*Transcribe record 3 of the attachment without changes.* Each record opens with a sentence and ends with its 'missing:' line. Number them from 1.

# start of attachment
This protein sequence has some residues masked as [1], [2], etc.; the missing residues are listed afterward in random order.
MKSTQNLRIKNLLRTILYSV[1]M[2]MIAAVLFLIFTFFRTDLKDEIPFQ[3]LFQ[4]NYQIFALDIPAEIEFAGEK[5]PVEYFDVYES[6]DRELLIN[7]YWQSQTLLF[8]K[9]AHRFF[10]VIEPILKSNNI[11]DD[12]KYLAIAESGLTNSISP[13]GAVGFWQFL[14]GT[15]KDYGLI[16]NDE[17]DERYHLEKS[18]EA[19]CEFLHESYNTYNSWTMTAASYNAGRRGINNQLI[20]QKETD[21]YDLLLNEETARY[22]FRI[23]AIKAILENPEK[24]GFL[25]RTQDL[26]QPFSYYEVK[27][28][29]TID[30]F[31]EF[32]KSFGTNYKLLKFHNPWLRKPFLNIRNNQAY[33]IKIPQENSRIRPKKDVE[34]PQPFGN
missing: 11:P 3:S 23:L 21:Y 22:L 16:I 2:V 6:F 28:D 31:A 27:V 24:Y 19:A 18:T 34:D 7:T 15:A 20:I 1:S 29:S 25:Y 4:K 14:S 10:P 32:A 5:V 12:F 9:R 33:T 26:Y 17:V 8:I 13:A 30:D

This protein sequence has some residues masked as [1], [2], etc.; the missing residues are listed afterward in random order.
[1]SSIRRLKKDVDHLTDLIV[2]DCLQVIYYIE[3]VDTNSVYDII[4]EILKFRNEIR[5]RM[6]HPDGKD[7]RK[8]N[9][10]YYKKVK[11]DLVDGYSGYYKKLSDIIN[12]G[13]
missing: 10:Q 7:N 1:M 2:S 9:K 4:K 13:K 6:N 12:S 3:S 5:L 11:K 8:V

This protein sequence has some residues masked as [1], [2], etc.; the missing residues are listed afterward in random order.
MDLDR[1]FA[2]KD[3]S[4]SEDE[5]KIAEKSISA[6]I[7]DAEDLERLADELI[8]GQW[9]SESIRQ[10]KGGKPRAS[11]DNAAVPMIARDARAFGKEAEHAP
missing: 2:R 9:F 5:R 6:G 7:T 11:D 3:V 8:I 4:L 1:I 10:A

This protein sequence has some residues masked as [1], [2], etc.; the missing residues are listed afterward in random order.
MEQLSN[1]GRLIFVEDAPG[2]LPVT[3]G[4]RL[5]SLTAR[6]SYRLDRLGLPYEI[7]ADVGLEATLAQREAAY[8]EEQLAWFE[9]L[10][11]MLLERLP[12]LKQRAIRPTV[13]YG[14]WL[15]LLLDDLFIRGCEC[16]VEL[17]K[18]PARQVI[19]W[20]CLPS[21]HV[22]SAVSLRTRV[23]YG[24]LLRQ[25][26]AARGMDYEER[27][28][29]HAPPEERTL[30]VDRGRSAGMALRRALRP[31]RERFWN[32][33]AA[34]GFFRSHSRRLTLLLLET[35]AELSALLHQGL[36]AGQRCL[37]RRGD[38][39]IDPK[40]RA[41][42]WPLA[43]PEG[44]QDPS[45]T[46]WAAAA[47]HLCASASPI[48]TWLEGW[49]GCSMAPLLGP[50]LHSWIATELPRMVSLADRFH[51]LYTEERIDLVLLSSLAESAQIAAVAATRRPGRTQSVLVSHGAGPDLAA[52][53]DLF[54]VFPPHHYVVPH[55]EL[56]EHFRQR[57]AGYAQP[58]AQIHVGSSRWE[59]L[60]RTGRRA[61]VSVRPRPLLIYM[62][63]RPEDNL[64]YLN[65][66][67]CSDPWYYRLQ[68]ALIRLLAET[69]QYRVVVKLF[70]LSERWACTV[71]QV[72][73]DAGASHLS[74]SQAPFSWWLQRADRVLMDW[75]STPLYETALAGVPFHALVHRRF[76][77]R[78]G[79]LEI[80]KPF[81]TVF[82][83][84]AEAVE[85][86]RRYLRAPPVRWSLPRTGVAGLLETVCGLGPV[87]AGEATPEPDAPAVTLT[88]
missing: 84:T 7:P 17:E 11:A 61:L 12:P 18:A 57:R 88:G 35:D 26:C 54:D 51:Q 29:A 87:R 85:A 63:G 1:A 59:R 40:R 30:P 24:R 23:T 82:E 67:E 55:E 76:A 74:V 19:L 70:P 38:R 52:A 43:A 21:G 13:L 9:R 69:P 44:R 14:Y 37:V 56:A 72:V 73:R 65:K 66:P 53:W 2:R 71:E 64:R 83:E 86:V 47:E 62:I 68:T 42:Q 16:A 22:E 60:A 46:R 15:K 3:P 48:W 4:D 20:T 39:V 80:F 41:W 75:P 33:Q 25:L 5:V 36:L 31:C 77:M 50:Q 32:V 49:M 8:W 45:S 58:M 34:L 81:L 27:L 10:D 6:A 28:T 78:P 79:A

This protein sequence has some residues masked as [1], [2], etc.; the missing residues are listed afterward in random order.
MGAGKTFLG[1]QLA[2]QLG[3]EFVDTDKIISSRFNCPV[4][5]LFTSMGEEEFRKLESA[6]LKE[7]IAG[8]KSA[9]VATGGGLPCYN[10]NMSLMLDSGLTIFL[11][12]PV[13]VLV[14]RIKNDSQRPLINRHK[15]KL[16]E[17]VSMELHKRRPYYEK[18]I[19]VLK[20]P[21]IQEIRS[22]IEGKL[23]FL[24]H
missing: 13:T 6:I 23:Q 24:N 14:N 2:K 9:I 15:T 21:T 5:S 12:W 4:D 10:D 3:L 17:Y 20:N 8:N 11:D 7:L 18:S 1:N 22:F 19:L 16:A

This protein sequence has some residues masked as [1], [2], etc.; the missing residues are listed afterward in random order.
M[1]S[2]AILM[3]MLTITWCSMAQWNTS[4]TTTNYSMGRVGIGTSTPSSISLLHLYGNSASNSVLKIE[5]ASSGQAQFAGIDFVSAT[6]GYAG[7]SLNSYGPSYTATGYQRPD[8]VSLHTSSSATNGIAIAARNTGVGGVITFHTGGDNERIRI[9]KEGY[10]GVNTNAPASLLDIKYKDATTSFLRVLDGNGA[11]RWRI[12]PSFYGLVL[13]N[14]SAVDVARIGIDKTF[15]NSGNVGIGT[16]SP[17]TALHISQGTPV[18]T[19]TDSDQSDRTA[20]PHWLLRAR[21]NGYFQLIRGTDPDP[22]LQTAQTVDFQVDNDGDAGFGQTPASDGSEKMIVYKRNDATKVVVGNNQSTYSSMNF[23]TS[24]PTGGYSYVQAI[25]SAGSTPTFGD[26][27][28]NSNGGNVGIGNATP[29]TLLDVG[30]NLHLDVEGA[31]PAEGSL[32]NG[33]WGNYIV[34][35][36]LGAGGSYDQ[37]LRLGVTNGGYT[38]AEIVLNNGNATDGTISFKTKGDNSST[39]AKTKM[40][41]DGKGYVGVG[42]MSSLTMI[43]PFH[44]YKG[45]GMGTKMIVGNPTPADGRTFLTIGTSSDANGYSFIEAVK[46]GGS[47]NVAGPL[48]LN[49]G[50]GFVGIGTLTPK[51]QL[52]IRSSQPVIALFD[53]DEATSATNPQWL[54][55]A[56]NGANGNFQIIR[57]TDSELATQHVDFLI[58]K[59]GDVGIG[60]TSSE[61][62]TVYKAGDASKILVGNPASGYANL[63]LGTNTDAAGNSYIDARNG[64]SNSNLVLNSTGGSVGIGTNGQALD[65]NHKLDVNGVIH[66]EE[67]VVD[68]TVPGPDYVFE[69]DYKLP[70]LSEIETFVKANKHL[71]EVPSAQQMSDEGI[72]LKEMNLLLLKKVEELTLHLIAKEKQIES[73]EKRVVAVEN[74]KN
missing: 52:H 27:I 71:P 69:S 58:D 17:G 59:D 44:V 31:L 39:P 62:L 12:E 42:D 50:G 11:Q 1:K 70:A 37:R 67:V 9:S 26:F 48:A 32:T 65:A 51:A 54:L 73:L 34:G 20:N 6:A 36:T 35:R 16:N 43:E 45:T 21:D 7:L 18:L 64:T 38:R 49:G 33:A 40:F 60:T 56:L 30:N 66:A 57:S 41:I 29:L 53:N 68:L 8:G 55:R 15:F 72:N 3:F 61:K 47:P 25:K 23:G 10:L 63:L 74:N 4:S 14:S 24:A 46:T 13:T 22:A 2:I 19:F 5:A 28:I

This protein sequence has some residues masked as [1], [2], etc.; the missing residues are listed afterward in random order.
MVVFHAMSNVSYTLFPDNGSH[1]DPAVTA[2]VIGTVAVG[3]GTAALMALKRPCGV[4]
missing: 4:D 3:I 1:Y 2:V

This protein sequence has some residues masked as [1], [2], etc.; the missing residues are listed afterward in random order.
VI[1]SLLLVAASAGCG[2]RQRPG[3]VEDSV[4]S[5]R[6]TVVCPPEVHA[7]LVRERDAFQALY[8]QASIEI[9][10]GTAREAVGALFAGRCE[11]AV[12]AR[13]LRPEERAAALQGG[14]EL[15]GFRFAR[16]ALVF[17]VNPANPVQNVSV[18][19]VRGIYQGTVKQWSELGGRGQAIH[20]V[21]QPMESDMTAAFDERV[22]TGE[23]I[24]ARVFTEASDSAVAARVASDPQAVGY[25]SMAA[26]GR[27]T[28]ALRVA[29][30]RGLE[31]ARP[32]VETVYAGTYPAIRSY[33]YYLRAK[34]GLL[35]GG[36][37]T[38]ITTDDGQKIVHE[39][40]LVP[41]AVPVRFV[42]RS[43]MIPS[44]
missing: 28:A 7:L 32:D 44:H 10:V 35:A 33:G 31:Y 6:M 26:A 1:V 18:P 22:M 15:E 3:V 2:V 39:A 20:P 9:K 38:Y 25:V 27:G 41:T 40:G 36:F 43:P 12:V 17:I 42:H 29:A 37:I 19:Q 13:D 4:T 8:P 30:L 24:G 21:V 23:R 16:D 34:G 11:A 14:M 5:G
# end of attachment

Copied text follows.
This protein sequence has some residues masked as [1], [2], etc.; the missing residues are listed afterward in random order.
MDLDR[1]FA[2]KD[3]S[4]SEDE[5]KIAEKSISA[6]I[7]DAEDLERLADELI[8]GQW[9]SESIRQ[10]KGGKPRAS[11]DNAAVPMIARDARAFGKEAEHAP
missing: 2:R 9:F 5:R 6:G 7:T 11:D 3:V 8:I 4:L 1:I 10:A